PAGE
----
Natural gas supply
Puget Sound Energy introduced Washington territory to gas lighting in 1873. Today we operate the state's largest natural-gas distribution system, serving nearly 800,000 gas customers in six counties.
We manage a strategically diversified gas-supply portfolio to reduce financial risks and hold down customers' rates. PSE also controls gas-supply costs by storing gas in large underground facilities, then withdrawing it in winter when customer usage is highest.
All the gas we acquire is transported into our service area through large interstate pipelines owned and operated by another company. Once we take possession of the gas, it is distributed to customers through more than 26,000 miles of PSE-owned gas mains and service lines.
PSE controls its gas-supply costs by acquiring gas, under contract, from a variety of gas producers and suppliers across the western United States and Canada. To obtain gas at the most favorable price, we carefully analyze gas-market trends and conditions, then strategically procure gas under a mix of short-, medium- and long-term contracts. The combined price we pay for natural gas under these contracts is passed along to you at cost, with no mark-up or profit for PSE. Another cost-saving measure involves flexible gas-transportation agreements with suppliers that enable us to selectively purchase gas from favorably priced locations.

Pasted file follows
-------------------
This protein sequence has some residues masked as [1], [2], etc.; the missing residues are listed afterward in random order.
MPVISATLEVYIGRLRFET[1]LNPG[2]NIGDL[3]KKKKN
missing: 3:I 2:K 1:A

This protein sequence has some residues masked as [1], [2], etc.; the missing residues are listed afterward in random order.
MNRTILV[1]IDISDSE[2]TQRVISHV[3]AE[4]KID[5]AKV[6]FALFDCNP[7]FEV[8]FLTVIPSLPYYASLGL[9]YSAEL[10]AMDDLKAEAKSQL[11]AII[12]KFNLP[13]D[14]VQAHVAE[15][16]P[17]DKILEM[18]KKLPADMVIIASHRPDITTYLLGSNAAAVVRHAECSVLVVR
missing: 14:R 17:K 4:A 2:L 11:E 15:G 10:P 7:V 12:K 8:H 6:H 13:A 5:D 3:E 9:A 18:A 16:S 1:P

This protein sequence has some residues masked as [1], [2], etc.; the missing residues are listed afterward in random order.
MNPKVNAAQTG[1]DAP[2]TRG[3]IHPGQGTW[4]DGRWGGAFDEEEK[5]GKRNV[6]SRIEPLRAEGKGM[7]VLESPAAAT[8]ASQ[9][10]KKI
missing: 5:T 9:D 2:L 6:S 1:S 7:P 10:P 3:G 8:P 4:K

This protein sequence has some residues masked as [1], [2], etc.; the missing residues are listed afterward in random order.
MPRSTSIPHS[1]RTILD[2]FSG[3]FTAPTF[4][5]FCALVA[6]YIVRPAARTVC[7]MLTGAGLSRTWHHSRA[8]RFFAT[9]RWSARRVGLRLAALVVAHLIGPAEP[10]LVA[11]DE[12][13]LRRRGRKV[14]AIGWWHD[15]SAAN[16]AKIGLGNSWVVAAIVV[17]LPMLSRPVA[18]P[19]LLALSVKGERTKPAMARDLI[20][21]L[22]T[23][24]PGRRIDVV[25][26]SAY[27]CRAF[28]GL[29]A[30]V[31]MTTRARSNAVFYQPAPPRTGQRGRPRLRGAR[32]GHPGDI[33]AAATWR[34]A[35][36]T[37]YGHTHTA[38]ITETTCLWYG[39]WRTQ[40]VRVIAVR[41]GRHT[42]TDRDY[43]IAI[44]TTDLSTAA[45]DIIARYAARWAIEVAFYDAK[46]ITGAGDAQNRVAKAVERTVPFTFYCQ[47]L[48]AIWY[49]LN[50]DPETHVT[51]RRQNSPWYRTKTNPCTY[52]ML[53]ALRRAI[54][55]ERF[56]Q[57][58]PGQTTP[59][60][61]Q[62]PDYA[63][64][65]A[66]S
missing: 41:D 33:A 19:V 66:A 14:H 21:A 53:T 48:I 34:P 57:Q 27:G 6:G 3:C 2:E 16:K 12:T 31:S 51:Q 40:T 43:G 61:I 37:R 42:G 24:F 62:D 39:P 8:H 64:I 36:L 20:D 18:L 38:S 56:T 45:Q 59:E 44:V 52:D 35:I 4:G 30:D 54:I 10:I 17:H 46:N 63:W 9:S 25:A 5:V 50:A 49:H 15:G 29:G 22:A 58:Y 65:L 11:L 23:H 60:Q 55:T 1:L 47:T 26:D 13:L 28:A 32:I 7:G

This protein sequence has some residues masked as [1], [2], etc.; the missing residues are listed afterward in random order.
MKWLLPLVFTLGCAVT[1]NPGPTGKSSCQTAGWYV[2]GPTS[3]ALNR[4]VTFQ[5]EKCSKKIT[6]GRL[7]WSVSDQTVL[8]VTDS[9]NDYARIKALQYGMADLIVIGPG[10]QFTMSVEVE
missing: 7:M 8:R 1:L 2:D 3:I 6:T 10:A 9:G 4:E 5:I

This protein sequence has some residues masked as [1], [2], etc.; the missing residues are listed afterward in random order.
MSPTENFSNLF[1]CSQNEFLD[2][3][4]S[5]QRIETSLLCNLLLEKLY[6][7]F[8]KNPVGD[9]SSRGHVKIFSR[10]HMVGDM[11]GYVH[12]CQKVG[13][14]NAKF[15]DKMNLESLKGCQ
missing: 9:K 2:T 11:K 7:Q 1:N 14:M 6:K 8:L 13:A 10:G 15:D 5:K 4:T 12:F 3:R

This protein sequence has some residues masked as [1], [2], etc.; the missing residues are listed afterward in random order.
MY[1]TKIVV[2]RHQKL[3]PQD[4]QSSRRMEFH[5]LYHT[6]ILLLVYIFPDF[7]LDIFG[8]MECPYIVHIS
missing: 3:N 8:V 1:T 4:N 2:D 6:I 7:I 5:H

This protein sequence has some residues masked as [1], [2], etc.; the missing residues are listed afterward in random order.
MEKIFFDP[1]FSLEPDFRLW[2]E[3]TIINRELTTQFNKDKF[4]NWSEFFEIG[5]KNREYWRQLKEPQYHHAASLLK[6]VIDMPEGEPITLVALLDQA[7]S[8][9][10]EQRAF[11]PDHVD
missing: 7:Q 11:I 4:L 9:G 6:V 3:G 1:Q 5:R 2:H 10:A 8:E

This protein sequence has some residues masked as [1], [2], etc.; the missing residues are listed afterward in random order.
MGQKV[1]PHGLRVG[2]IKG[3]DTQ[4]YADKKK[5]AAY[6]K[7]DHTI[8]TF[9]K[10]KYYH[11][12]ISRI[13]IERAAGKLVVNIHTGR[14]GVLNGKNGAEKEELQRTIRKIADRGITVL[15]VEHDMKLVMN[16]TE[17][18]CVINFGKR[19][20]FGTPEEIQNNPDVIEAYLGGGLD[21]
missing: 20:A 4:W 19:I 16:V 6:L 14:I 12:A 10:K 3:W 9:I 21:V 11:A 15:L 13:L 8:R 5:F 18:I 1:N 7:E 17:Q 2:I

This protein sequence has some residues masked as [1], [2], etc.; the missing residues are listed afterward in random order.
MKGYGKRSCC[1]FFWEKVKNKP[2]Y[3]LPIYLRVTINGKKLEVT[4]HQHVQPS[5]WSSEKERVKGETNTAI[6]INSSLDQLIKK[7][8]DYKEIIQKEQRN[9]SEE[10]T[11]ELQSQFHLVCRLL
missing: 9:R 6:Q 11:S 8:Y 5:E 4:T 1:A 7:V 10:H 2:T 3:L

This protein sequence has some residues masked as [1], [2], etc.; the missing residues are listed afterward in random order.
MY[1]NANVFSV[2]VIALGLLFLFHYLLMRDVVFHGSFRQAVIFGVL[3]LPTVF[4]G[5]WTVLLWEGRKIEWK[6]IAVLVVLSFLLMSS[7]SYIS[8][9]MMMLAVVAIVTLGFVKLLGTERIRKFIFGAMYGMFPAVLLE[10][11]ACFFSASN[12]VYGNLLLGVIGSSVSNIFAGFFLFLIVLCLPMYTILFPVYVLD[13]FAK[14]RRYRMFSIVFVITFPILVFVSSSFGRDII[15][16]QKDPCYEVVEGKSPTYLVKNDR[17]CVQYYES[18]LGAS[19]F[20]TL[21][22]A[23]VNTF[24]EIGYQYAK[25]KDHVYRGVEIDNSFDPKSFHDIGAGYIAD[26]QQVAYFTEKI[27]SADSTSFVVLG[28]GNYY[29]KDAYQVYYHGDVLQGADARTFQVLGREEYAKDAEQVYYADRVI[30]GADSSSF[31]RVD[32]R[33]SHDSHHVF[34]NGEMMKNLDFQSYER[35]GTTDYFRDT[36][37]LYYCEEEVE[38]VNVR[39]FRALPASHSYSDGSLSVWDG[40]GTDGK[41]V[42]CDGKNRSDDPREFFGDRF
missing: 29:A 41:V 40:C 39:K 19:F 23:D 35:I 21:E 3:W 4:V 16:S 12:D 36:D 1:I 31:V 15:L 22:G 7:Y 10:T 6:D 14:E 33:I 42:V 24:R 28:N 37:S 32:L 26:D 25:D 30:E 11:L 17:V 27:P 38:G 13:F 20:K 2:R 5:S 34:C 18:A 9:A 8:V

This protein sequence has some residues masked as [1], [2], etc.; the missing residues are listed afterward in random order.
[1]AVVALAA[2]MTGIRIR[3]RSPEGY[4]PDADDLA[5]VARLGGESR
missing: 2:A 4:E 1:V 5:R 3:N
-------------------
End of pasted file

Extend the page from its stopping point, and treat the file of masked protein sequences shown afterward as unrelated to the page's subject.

We purchase 100 percent of the natural-gas supplies needed to serve our customers. About half the gas is obtained from producers and marketers in British Columbia and Alberta, and the rest comes from Rocky Mountain states.
How natural gas reaches your home
From the wellhead, natural gas can be moved thousands of miles through large-diameter transmission pipelines. Once a supplier's gas reaches our system, it passes through a variety of different components and infrastructure, including city gate stations where a strong odorant is added (for safety reasons) to give the gas its familiar rotten-egg smell. City gate stations also reduce the pressure of gas as it leaves the larger transmission pipeline and enters smaller utility-owned gas mains.
(1) Deep underground deposits of natural gas
(2) are brought to the surface by wellhead pumps
(3) After the gas is processed and purified, it travels along interstate pipelines
(4) Compressor stations are located every 50 to 60 miles to maintain gas pressure
(5) Natural gas often is stored in large underground reservoirs to help meet spikes in demand
(6) Gas eventually reaches a city gate station, where it is metered and
(7) delivered to customers through a distribution network of local gas mains, small-diameter service lines and, ultimately, customer meters